Woman convicted over overcrowded Camborne homeless hostel
6:04pm Monday 4th February 2013 in News
A woman who won an award for parenting and guardian skills will have to pay £200 a month to a court for the next two years after failing to license her home and for overcrowding.
Cornwall Council said there were between 15 and 18 people receiving housing benefit relating to the property.
Julie Stoddern, aged 44, of North Roskear Village, broke Housing Act regulations at the home she made for the homeless in Camborne and pleaded guilty at Truro Magistrates' Court to breaching a suspended prohibition order and to managing an unlicensed property.
Kevin Hill for Cornwall Council said the property known as Elunda provided accommodation for a number of people either homeless or recently released from prison. Following a query from the police regarding concern for overcrowding at the property, an assessment was made by his officers that identified a number of serious hazards related to the high level of occupancy.
Mr Hill said his information was that there were between 15 and 18 people receiving housing benefit relating to the property.
A prohibition order was issued requiring Stoddern to discontinue the use of a bedroom in the loft and to complete remedial works or remove access to a staircase and provide guarding to prevent falls. A further notice was served to reduce occupation of the dwelling to five people, taking into account the structure of the building and the size of its rooms.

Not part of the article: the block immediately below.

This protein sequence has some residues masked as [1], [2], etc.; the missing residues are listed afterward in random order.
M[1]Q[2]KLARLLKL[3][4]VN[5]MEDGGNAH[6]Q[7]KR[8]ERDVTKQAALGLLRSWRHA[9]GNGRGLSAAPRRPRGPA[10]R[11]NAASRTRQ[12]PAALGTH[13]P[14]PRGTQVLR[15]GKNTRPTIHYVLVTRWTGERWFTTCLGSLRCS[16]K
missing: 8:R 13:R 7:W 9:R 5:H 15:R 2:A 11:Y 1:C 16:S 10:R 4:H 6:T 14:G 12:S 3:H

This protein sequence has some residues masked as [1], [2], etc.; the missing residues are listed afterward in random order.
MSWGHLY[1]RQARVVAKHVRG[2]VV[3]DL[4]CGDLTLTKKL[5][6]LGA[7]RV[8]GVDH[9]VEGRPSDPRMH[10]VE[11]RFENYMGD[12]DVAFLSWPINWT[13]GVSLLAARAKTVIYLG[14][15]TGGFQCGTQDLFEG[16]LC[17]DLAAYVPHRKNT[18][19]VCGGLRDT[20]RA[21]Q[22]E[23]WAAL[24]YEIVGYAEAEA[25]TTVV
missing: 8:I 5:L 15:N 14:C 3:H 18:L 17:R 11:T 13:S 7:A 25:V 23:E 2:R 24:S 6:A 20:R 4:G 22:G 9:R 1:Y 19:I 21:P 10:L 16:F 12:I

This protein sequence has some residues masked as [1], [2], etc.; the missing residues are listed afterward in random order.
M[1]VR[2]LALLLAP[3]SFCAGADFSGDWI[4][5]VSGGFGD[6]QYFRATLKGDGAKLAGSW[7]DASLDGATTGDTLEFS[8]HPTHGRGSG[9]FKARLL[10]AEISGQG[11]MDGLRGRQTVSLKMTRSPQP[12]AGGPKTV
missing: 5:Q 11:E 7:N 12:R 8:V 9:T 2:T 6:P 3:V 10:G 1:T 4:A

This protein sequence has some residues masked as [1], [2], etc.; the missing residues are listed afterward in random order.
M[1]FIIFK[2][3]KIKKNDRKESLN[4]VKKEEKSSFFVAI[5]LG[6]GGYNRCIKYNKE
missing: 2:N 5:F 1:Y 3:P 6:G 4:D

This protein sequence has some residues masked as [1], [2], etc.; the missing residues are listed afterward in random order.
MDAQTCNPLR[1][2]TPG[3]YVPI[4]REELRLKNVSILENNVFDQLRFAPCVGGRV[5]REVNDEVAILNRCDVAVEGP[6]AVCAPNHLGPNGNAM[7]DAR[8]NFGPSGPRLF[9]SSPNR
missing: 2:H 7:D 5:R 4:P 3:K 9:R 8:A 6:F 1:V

After this, on July 11, a further visit was made and the loft conversion was still in use and no remedial work had been done.
Elliott Moore, for Stoddern, said she was not aware of her obligations about the need for a licence. The council had been paying housing benefit to people living at the address and there would be other organisations placing residents in her care.
He said the loft did not have any beds in it but there was a computer there which people were using. When the council officers visited the property on July 11 there were seven people living there.
Stoddern ran a company called Cornish Families providing accommodation in 60 properties for people travelling here from overseas and people on work experience. Her work stemmed from a previous job as a foster worker and she wanted to provide support for people in vulnerable positions, receiving referrals from the drop-in centre in Camborne and New Connections.
In 2011 she had won an award from a local radio station for parenting and guardian work. But things had got out of hand, there were complaints about noise and nuisance and she was herself a victim of crime.
The attic had now been blocked off and she planned to keep the numbers down.
Stoddern sobbed as she told the magistrates she felt the authorities had been using her for six years after licensing was introduced before they investigated her, relying on her to deal with everybody else's problems in the meantime.
Chairman Karen Tudor told her: “We understand your motives and admire them, and there can be no doubt that your intentions in this case were quite honourable. But the safety regulations are there for a very good reason.”
Stoddern was fined £500 and £15 victim surcharge and told to pay £4045.77 costs.
Her offer to pay at £200 a month was accepted.
Hope Bradbury, senior environmental health officer, said after the hearing: “Cornwall Council values the contribution made by well-managed houses in multiple occupation within the local housing market but will continue to intervene in these types of property to ensure minimum standards are maintained. The council strives to work informally with landlords but when informal requests fail, the council will use enforcement action and prosecute for non-compliance”.